Recipe for a Successful Work Day

When I near the end a busy work day, I usually have unfinished business. There are tasks I haven’t completed, e-mails I haven’t responded to, and an uncertainty hanging over my head. After all this work today, how much progress have my team and I made towards our key deliverables?

Instead of powering through to the end like I used to do, I finally adopted a strategy that clears my head, lets me leave work at work so I can shift my focus to other priorities, and leaves me ready to effectively take on tomorrow.

My end-of-day review is the most important ingredient in my recipe for a successful work day. It takes about thirty minutes at the end of my day. I schedule it on my calendar and try not to take meetings at that time.

My end-of-day review routine includes 5 steps:

  1. Process all e-mail. I follow the simple e-mail management strategy David Allen outlines in Getting Things Done. The most important part of that strategy is keeping my inbox empty. If I can respond quickly, I do. Otherwise an action item is taken down and the e-mail is moved into an “Action” folder.
  2. Make a list of all outstanding items. I keep a notebook with me where I track issues and log action items for myself or my team (if I’ve delegated the task, I note to whom). In my end-of-day routine, I spend about ten minutes reviewing all of my notes and writing down any outstanding actions in a list, or new actions that come to mind as I review. (Outside of my day job I use Evernote for notes and Nozbe to manage tasks, but the firewall at work prevents me from using these tools.)
  3. Review meetings or tasks due tomorrow. I pull up my calendar and review the topic of any meeting I’m scheduled to attend (in my Friday review, I take extra time to review the entire next week). I note any actions needed to prepare for these meetings. I also note any scheduled deadlines on the calendar.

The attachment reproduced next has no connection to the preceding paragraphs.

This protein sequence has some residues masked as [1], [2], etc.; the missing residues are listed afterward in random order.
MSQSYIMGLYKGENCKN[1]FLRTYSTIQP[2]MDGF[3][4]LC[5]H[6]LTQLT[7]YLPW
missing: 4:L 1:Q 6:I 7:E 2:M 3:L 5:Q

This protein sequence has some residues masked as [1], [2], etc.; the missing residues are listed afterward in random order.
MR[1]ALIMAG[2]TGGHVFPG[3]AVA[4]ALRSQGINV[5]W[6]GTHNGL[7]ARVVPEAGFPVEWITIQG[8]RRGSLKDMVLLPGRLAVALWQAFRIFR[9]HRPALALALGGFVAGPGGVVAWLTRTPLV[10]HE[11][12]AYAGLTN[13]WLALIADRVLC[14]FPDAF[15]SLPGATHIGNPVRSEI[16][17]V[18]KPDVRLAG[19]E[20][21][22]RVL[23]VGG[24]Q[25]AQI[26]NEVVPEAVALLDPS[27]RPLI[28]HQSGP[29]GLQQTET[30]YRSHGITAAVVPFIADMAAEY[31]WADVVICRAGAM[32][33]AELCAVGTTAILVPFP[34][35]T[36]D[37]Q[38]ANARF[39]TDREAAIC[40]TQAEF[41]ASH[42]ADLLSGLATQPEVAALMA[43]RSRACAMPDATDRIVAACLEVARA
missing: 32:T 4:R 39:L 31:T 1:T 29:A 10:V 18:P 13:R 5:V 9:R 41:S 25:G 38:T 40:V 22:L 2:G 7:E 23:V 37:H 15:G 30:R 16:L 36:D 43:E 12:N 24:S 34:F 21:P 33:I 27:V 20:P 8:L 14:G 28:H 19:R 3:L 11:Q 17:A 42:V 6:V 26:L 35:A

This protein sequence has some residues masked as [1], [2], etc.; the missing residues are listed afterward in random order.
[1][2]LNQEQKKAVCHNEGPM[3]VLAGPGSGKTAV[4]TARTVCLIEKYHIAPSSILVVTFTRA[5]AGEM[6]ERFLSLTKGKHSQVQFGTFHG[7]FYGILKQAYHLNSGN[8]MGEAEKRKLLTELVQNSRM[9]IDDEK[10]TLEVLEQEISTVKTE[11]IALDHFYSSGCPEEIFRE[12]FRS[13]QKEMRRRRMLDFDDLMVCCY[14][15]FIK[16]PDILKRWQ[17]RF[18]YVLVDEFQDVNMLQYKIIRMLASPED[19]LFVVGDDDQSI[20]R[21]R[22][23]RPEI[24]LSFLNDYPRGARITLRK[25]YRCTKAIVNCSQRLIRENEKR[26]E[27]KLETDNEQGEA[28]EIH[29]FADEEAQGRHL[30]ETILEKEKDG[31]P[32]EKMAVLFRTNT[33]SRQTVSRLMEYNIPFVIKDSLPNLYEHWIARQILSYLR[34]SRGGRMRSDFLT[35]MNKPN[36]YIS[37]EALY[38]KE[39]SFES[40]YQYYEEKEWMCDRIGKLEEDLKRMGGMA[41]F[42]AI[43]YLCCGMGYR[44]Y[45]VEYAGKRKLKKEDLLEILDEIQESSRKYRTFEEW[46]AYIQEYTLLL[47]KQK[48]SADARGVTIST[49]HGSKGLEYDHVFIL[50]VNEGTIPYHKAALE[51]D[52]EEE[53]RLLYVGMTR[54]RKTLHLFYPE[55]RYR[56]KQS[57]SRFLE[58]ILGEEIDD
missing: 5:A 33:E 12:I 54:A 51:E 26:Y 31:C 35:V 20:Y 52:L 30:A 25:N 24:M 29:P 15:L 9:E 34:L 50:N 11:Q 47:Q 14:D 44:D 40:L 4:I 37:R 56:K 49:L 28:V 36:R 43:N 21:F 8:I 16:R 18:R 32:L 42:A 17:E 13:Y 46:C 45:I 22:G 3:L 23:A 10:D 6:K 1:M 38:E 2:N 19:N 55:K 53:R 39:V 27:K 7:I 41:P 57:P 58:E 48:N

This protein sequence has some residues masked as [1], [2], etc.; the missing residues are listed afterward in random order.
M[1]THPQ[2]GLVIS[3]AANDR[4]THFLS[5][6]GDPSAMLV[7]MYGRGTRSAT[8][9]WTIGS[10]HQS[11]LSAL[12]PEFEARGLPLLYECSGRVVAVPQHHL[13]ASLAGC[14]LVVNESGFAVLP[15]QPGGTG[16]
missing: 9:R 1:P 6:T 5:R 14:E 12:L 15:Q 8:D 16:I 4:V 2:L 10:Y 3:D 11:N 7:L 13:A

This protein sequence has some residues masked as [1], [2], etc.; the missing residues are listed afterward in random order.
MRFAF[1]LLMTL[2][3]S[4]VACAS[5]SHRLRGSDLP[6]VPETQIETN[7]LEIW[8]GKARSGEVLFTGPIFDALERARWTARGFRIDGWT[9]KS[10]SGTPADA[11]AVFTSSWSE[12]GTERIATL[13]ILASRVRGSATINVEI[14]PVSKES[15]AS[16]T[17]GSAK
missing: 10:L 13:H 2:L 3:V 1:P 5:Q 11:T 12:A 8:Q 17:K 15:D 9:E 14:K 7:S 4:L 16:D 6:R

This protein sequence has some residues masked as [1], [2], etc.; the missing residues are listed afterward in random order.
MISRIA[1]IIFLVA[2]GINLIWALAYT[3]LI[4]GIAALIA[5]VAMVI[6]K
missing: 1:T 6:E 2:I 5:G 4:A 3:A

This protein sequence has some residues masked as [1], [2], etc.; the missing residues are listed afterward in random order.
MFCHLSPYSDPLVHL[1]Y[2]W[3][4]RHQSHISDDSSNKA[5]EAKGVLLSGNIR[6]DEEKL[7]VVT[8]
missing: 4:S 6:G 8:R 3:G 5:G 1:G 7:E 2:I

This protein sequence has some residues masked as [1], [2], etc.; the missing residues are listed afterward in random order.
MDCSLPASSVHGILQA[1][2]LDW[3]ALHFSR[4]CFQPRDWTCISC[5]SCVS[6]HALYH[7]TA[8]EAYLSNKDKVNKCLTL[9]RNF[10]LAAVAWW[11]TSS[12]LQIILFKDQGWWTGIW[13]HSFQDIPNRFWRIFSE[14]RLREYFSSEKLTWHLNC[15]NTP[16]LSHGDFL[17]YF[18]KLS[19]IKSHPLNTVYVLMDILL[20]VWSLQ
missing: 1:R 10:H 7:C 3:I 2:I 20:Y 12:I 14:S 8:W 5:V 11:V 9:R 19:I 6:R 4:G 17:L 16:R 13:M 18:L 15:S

4. Review the status of key deliverables. Once I’ve thoroughly reviewed where I’ve been, and have a pretty good idea where I’m at, it’s time to check the map. I keep a separate, smaller list of key deliverables and milestones that I’m responsible for. This list sits in a simple Word document on my desktop. These are the big rocks I must actively pursue, lest they be overtaken by more urgent things. As I review my key deliverables, I write down any actions that come to mind.
  5. Determine key tasks to complete tomorrow. At the close of my review, I usually have a pretty lengthy list of actions. If I could only get three things done, what would they be? I start a new day in my notebook and write down my “Top 3” just under the date. Below my top 3, I list any other actions from my list that absolutely need to be completed tomorrow.
  6. Bonus. My routine leaves me with a comprehensive list of outstanding items at the end of each day. Performing step #2 is usually as easy as reviewing my previous end-of-day list and notes from the current day, though I occasionally perform a thorough review my notes.

My end-of-day routine clears my head of hanging issues and tasks. Everything has been addressed and tomorrow is mapped out and ready for me. When I leave the office, I’m able to quickly put work out of my mind and shift to other priorities.

Do you end the day with a clear head?